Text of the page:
The Financial Services Compensation Scheme, or FSCS, stands as the UK’s compensation firm, should something go wrong with a financial institution. Today, the group has announced that it has docked out about £2.7 million for 135 customers of London Capital & Finance (LCF). These customers gained reimbursements in relation to 151 bonds they had collectively invested in, following transfers out of the stocks and shares ISAs.
No Claims Needed
The Scheme did not need customers to make claims themselves, instead of compensating those affected automatically. The entire matter was somewhat controversial, due to a narrative having been pushed that the FSCS is excluding all others out of sheer malicious intent. The truth of the matter is that arranging a transfer from a stocks and shares ISA is a regulated activity, one that the FSCS has jurisdiction over.
Those that have yet to receive compensation by the FSCS when the 24th of February, 2020 rolls by, but believe that they themselves have transferred out of stocks and shares ISA, need to notify the FSCS. They must send it alongside supporting evidence, however, in order to prevent people from trying and fraudulently gaining money from the fund.
A Small Ray Of Hope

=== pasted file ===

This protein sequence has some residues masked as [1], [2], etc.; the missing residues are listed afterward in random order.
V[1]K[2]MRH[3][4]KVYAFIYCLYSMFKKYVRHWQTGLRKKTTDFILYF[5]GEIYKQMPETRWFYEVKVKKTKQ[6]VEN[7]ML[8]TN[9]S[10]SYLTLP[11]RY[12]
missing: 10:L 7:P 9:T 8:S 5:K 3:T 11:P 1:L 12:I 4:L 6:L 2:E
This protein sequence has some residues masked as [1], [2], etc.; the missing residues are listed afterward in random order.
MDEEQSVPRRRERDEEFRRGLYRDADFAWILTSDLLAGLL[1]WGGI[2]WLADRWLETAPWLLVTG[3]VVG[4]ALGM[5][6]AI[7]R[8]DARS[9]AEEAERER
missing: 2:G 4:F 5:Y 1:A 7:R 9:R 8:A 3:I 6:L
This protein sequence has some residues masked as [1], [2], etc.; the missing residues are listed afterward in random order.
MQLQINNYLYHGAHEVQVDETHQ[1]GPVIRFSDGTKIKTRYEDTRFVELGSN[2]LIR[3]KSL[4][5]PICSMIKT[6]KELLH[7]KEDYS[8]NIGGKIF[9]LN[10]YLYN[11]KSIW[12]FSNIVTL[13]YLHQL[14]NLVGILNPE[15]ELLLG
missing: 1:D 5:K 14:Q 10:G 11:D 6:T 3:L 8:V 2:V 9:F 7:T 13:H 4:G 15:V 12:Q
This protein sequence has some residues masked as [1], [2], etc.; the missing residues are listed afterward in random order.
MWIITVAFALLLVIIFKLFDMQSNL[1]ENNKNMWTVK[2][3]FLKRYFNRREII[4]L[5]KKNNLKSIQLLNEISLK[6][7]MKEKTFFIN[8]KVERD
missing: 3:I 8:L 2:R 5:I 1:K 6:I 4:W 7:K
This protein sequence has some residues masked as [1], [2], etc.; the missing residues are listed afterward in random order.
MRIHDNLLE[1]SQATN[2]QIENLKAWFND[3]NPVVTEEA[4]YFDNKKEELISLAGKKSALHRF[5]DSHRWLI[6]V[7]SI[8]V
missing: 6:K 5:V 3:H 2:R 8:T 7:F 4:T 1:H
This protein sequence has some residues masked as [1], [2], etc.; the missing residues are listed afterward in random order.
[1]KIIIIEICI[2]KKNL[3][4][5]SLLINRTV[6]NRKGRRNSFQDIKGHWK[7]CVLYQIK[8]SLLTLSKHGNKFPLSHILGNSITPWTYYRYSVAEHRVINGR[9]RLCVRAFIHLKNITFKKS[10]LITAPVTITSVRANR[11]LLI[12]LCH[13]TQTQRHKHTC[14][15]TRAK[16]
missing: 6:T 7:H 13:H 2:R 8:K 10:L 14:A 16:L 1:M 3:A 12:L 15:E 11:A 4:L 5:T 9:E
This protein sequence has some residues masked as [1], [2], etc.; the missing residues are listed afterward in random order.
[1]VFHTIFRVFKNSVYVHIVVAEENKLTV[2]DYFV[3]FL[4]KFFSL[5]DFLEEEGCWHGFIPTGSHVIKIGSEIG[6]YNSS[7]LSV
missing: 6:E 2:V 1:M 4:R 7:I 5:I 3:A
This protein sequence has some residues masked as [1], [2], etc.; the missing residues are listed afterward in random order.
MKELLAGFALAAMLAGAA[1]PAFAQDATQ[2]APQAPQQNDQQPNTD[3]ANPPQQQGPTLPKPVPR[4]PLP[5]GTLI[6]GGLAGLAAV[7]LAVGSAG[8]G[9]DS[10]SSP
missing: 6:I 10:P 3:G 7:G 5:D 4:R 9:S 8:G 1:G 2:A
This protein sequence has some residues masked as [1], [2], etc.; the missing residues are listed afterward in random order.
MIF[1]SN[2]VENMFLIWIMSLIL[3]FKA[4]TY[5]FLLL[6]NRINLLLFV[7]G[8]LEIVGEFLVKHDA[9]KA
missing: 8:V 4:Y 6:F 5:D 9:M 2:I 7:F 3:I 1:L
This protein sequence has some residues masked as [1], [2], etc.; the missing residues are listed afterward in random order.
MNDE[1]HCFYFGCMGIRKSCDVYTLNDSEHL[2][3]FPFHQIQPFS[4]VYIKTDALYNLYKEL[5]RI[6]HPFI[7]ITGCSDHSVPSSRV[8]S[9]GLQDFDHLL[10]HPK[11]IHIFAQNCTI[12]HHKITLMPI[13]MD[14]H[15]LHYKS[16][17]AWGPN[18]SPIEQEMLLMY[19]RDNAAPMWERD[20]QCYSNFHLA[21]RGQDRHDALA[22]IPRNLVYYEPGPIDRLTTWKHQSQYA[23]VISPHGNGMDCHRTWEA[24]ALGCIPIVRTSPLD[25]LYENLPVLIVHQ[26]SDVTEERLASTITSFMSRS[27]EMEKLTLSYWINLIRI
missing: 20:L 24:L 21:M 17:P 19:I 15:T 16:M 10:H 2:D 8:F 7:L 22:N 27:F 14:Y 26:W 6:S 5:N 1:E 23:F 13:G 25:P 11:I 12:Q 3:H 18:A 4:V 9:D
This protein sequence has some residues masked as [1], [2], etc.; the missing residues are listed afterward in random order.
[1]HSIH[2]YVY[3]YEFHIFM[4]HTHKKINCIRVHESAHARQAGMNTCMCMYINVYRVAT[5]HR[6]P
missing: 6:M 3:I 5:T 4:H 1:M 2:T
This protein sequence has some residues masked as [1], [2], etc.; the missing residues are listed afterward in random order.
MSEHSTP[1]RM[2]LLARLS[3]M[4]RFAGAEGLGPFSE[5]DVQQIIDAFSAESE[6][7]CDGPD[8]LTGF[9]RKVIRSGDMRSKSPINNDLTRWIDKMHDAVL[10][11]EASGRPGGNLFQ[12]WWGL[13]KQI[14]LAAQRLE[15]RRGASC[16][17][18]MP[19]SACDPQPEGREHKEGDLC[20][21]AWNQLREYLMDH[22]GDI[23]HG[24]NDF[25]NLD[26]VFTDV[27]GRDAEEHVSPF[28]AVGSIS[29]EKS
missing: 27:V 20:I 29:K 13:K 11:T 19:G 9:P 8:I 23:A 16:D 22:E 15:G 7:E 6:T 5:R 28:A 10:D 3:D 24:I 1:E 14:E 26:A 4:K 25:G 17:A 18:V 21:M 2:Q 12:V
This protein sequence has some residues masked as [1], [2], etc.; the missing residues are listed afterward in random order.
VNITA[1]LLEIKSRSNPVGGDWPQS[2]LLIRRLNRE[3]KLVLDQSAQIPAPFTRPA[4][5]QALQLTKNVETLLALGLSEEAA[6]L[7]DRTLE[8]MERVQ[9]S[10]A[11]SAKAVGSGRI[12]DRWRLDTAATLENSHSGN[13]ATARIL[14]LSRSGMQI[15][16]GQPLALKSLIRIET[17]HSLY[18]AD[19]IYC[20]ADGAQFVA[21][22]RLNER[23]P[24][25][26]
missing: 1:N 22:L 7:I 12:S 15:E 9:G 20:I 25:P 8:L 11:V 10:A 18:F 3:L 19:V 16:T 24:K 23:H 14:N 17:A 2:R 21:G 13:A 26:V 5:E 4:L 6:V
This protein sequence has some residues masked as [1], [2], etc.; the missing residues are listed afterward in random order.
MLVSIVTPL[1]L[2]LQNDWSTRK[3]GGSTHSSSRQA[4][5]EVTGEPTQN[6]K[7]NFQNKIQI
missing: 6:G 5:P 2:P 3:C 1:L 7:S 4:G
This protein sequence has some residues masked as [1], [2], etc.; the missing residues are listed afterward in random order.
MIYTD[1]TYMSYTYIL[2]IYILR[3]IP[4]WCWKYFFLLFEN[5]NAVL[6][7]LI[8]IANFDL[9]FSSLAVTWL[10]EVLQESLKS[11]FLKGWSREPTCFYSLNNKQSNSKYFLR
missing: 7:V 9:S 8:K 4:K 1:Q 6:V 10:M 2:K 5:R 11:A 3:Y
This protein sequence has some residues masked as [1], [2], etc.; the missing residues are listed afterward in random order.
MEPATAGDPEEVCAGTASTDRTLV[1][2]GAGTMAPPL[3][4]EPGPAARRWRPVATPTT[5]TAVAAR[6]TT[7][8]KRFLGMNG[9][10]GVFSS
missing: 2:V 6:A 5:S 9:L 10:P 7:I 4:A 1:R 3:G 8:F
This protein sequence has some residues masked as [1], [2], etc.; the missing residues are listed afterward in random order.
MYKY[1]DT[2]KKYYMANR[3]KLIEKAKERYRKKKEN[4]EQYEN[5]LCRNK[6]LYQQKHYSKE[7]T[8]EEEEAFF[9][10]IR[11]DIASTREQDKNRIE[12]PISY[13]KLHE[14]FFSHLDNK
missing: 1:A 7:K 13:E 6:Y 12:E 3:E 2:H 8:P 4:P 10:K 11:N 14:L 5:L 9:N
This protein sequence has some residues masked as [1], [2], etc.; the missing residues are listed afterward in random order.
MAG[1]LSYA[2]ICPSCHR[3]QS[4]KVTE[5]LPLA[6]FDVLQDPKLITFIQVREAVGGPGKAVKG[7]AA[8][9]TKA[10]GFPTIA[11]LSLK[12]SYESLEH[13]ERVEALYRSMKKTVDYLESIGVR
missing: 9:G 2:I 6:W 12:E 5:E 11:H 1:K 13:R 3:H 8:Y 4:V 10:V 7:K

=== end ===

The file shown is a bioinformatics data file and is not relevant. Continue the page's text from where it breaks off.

However, there seems to be some hope on the horizon for a select few customers, particularly those that were given misleading advice through LCF. The FSCS has concluded that these customers have a valid claim for compensation, as financial advice is a regulated activity. The FSCS is in the process of reviewing evidence, trying to reach a conclusion as soon as possible.
These customers will receive an official update by the end of March 2020. At this point in time, these customers don’t need to make a claim, either. The lack of claims is quite impressive from an administrative standpoint, as these sorts of things very rarely go so smoothly.
Hands Tied In Legalities
It’s been more than a year since LCF was forced to enter administration, having done so on the 30th of January, 2019. Since then, the FSCS has investigated all the possible ways to make a claim. It seems they planned to try to reimburse as many customers as possible. As it stands now, LCF managed to sell 16,700 bonds to about 11,600 customers. The total value of all these sales accrued to £237 million. As one would imagine, only being able to reimburse 135 of that 11,600 customers, has led to a fair amount of outcry in general.